In recent years, in shows like "The Wire" and "The Killing", TV has shown it can handle complexity. On the other hand the only feature film I've seen that did it was "The Social Network", and that was dealing with events that had happened very recently.

There are times these days when I wonder why feature films are still around.


Sunday, February 10, 2013

John Adams and the fourth of July myth

Just finished "John Adams" by David McCullough, which I've enjoyed as much as any political biography I've ever read. I knew nothing about him until I saw the HBO mini-series. If anything, that series undersells him.

John Adams and Thomas Jefferson were known as the voice and pen respectively of the American Declaration Of Independence. Their lives, while completely different, were intertwined. They both served as President. They both lived far longer than any of their contemporaries and died, hundreds of miles apart, on the same day, the fourth of July, 1826, which was the nation's 50th birthday.

Although the declaration is dated July 4th it was actually passed by Congress two days earlier and celebrations didn't take place until July 8th. At the time Adams said that July 2nd would be the date that would go down in history. According to McCullough's book Jefferson actually spent July 4th shopping for ladies gloves. However in later life both Adams and Jefferson bought into the national tradition so completely that they would argue vehemently that it all happened on the fourth. So much for primary sources.

Tuesday, February 05, 2013

Mini Disc was the home taping technology that dare not speak its name

Sony have announced they are no longer making MiniDisc players. This is not a surprise.

They were launched in 1992 as an attempt to challenge the compact disc, which had been developed primarily by Philips. Sony still believed, as it had believed when it launched Betamax, that if it controlled the hardware it would control the software.

MiniDisc was a fiddly medium and difficult to love but it had one great thing going for it. For the first time it offered the home taper a flexibility you could never achieve with cassette. You could record a bunch of tunes, then edit or delete them and change their order. In 1992 that was heady stuff.

Problem was Sony could never be seen to say anything positive about home taping. I was once paid to present this technology to a dealers convention but it was made plain that they didn't want me lingering on the one thing that made it an exciting technology.

After that you only ever saw it being used by bands or radio producers. The public didn't get why they might like it because every effort was made to keep it from them. Thus it languished and bigger technological fish came along to eat the record companies' lunch.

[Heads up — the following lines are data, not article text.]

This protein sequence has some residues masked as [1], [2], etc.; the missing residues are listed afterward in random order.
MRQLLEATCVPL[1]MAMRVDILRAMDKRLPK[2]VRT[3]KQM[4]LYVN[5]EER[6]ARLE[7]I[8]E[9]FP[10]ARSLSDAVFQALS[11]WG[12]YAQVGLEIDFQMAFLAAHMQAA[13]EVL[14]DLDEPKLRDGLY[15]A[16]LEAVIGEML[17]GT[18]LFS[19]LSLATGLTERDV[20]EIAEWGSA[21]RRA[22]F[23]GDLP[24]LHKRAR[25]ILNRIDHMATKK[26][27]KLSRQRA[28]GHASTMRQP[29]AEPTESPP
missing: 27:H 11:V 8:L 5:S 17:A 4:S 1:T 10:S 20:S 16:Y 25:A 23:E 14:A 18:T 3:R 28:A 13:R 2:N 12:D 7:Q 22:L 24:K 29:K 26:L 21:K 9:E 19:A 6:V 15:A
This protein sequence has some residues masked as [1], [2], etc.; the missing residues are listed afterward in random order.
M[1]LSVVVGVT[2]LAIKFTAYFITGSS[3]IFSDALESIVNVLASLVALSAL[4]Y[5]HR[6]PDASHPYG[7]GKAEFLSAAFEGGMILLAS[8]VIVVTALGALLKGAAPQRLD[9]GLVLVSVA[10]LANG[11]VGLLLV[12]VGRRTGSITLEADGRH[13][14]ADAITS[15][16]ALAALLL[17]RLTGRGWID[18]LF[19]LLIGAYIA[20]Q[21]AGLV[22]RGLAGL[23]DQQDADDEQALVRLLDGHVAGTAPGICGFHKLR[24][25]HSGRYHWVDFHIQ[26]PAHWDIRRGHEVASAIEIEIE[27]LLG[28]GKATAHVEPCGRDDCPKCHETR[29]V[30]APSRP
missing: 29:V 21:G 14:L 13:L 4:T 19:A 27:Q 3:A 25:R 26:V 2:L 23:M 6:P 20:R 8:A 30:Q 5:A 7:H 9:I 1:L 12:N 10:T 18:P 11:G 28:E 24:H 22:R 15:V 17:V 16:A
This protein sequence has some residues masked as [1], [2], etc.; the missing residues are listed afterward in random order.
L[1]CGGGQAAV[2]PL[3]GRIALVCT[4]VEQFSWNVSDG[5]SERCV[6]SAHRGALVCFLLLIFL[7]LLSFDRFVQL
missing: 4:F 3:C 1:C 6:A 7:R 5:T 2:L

Last week Philips announced that it was no longer in the consumer electronics market. Amazing.

Reg Presley and the people who know the chart position of everything and the value of nothing

I caught the end of a short Reg Presley obit this morning. Its central thrust seemed to be that Wild Thing went to number one in the USA and only got to number two in the UK.

 I hate this kind of thing. Chart positions are statistical happenings which depend on the amount of competition in a particular week and the level of corruption and statistical accuracy prevailing at the time of a record's release. Otherwise they don't prove much.

 It's sometimes interesting to reflect on those acts who had scores of number ones because it reflects consistency and popularity but to attempt to prove a point about whether, say, Abba are better or more successful than Elton John based on totting up the number of top ten records they had is the pursuit of idiots. The people who say these things are the same people who put the words "Oscar-winning" in the first line of an obit of a film person, as if that bauble justified whatever they are about to follow it with.

 Reg Presley traded his narrow range and strange sincerity into a place among the immortals. We all know that. And if we don't the stats aren't going to make any difference.

Friday, February 01, 2013

The most interesting conversation ever captured at a recording session


On November 4th 1940 John Lomax and his wife Ruby were in Atlanta, Georgia, looking for folk musicians to record for the Library of Congress.

As they drove past the Pig and Whistle, a whites-only drive-in barbecue, Ruby saw an African American playing guitar and singing for the customers. Blind Willie McTell, who was dressed in the smart suit, cap, collar and tie in which he preferred to perform, was 42 at the time. The Lomaxes had been told to look out for McTell and they paid him a dollar to turn up the Fulton Hotel the following day with his guitar.

November 5th was election day in the United States but McTell came to the hotel room where Lomax had set up his equipment and for two hours played his songs and talked. Unlike Robert Johnson, who was so shy during his two recording sessions that he would only sing while facing the corner, McTell gives a performance which is so confident and polished it's almost a lecture.

He plays spirituals, gambling songs, rags and songs about chasing women. Unlike the bluesmen of the Delta his articulation is clear, which means the lyrics are intelligible. His command of the twelve-string guitar and bottleneck allows him to break off lines and let the instrument do the talking, in a way that Jimi Hendrix would do years later. Many bluesmen are hard to listen to for long periods. You can listen to Blind Willie McTell all day long.

Between songs he addresses the Lomaxes as if they were a public meeting, telling them about what "the country people" used to do in "the old days" and how one particular song dates from the days when "the blues first started being original". He recounts the name - and full addresses - of all the various record companies he has recorded for under different names during the 30s. He is clearly a sophisticated, worldly-wise, seasoned, even slightly pompous professional entertainer.

Lomax, who had discovered Leadbelly, knew the white audience preferred its blues musicians miserable and oppressed and so asks if he's got any "complaining songs". Willie refuses to play along. Listen.


Then again, we do get this. One man and a guitar, in a hotel room, in the middle of the afternoon.